There was only faint signs that the problem of margin calls/fund redemptions was still around, though some experts say that the current abatement is only temporary.   Finally, as I noted above, there was little to cheer about on the economic front.  While stocks closed down by several percentage points for the week, they nonetheless are well above their 10/10 lows.  That suggests that investors are coming to grips with a recession and believe that the worst case is in the price of stocks.

   Fundamental-A Dividend Growth Investment Strategy

The DJIA (8943) finished this week about 34.3% below Fair Value (13616) while the S&P closed (930) around 40.0% undervalued (1552).

          We received additional information this week on the three big fundamental sources of uncertainty: (1) the credit crisis--where conditions continue to improve, (2) the shape of the recession--where the information flow keeps getting worse; but the big debate among investors right now is not whether things are going to get bad, it is how bad they are going to be--so the deteriorating data is not unexpected. (3) the shape of Obama’s [economic] policies.  I gave you my thoughts in Friday’s Morning Call; bottom line: he gets good marks in his first week.  That doesn’t mean that I will feel this way in a week or month; but right now, credit where credit is due.

Bottom line: unchanged ‘......, the goal of our current investment strategy is to gradually add stability of principal and position our Portfolios for the move up whenever that comes.  On a practical basis, that strategy calls for managing our Portfolios cash position between 15% and 25%, using weakness to buy stocks that have held their 10/10 lows and are making progressively higher lows and strength to sell stocks that either haven’t held their 10/10 lows or can’t make higher lows.’—to which I add, and those stocks that have gotten ahead of themselves on the upside.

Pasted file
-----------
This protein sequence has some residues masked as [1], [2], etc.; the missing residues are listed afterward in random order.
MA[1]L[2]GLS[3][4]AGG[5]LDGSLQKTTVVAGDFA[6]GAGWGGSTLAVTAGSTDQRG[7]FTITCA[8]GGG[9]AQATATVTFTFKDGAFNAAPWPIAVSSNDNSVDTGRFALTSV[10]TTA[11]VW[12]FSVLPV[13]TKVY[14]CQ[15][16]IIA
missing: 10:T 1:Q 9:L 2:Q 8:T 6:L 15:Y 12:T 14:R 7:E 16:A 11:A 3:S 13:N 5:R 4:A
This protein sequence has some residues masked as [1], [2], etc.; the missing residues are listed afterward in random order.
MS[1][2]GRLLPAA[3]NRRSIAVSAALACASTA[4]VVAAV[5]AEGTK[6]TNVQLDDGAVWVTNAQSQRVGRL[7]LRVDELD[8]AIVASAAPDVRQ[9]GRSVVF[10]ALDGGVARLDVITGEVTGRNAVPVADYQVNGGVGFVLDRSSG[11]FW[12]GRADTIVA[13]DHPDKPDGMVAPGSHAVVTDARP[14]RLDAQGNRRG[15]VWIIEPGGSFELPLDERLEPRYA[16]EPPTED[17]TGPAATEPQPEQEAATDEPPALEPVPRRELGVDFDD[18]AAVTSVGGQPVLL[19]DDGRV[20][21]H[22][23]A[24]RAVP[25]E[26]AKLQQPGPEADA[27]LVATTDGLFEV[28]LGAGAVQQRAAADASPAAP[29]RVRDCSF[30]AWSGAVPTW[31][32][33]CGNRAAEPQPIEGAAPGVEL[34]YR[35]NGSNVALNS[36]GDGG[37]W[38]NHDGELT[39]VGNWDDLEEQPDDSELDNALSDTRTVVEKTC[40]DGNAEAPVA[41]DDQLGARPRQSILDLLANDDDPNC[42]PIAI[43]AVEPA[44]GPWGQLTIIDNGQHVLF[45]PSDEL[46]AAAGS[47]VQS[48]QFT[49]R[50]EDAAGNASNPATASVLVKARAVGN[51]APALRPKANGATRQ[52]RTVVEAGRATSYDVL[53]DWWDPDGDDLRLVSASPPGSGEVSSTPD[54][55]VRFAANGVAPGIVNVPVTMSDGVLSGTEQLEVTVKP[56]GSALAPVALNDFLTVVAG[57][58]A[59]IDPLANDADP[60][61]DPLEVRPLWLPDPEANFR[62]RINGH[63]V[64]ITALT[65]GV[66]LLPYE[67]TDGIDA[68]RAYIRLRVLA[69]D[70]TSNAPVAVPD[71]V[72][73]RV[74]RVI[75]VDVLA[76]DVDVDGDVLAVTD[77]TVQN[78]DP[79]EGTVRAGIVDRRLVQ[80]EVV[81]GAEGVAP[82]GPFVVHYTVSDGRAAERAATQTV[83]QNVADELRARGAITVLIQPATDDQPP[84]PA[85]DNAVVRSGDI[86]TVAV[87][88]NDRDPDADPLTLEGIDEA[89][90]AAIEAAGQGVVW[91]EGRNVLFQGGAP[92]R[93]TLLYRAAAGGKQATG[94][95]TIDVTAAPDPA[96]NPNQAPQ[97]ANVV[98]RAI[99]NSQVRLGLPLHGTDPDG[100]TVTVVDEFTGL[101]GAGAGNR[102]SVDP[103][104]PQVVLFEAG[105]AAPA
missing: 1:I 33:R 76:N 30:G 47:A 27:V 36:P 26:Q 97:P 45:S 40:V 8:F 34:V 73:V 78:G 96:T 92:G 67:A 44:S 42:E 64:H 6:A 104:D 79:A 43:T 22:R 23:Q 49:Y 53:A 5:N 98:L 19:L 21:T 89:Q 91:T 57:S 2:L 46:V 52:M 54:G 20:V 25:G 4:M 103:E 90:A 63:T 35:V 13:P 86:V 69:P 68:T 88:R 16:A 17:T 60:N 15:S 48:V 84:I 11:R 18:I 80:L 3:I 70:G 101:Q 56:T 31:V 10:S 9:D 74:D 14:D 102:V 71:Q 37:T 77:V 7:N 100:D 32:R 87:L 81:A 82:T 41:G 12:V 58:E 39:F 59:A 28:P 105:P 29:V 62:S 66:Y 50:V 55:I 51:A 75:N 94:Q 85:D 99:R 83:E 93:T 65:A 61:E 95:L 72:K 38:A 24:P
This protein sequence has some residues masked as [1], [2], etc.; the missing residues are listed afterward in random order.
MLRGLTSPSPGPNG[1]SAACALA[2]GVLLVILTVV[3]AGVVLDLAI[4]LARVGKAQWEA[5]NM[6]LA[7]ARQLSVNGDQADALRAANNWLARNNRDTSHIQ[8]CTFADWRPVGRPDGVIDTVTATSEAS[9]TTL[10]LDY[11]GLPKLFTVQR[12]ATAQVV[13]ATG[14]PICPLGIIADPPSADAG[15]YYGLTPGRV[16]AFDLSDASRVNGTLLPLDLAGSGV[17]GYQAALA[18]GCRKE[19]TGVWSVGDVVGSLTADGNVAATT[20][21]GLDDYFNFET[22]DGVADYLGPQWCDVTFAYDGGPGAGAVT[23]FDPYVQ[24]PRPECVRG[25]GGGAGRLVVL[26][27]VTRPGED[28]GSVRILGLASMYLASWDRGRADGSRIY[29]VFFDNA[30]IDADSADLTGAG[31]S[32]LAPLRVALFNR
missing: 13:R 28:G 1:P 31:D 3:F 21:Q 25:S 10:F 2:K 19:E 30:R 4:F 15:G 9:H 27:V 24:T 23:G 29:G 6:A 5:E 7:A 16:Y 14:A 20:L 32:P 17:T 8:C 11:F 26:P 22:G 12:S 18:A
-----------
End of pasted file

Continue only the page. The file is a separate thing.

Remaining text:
As long as stock prices in general hold their October lows that will continue to be our strategy.  

Early this week as stocks rallied, our Portfolios Sold stocks that looked to be ahead of themselves but reinvested the proceeds because they were at our maximum cash position (25%).  Then on Friday, they Bought stocks, taking their cash position from 25% to 22.5%.  Further weakness will prompt additional Buying.

Our investment strategy includes:

(a)    manage our cash assets between 15% and 25%; but remain aware that defense is still critically important and will be become more so if I am wrong about the October 10 lows,

(b)    use price weakness as an opportunity to buy the stocks of attractive companies at attractive prices; use price strength to take profits when a stock’s price moves into its Sell Half Range or to move out of those stocks that traded below October 10 lows and can not recover,

(c)    on a longer term basis, recognize that there remain fundamental factors that argue for caution and therefore to proceed carefully with our Buying, keeping a larger than normal cash position in anticipation of valuation and strategy changes that could result from a potentially new domestic economic agenda.

                                                            DJIA                    S&P